It’s a strange sight, a group of people taking a photo of themselves. Dan Ariely, behavioral economist, shines some light on the selfie phenomenon:
The selfies phenomenon is complex, but here are some highlights: Its starting point is those moments we want to capture, for our own memories or to share with others. Now, if we were to stop what we’re doing and ask a stranger to take our picture, we would be stepping out of the moment emotionally: We’d have to stand still while smiling artificially, wait for the picture to be snapped, then try to get back to whatever were doing and feeling.
Selfies solve this problem because we don’t step out of the moment. A selfie can even enhance the moment by getting us to stand closer to one another and look at ourselves together on-screen—a sort of celebration of the shared experience.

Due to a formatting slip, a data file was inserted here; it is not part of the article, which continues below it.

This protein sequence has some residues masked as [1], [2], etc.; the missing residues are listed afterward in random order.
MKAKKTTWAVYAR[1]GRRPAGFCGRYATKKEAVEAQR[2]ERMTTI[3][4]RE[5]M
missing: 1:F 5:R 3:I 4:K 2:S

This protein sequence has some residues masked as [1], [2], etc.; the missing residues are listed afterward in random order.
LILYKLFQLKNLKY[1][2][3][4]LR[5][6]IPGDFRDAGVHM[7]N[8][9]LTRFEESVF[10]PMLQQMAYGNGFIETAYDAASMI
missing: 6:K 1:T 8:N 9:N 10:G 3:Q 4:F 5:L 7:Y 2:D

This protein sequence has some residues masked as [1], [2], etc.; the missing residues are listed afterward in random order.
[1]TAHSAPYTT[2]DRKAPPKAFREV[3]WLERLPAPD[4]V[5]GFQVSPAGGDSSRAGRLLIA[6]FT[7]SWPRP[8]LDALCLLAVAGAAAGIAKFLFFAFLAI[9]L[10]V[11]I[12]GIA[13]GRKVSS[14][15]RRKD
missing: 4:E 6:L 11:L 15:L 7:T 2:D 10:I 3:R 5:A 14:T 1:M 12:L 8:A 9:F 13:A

Another interesting thing about selfies: We always expect them to produce an awkward, low-quality picture. So those of us who always worry about how we look on camera don’t need to fret as much: Everyone looks bad.
Finally, there is an important interplay between language and decision making at work here: Once we gave a name to the activity of huddling together, looking up at a phone from an uncomfortable angle and taking a picture, it became socially acceptable.
Source: Ask Ariely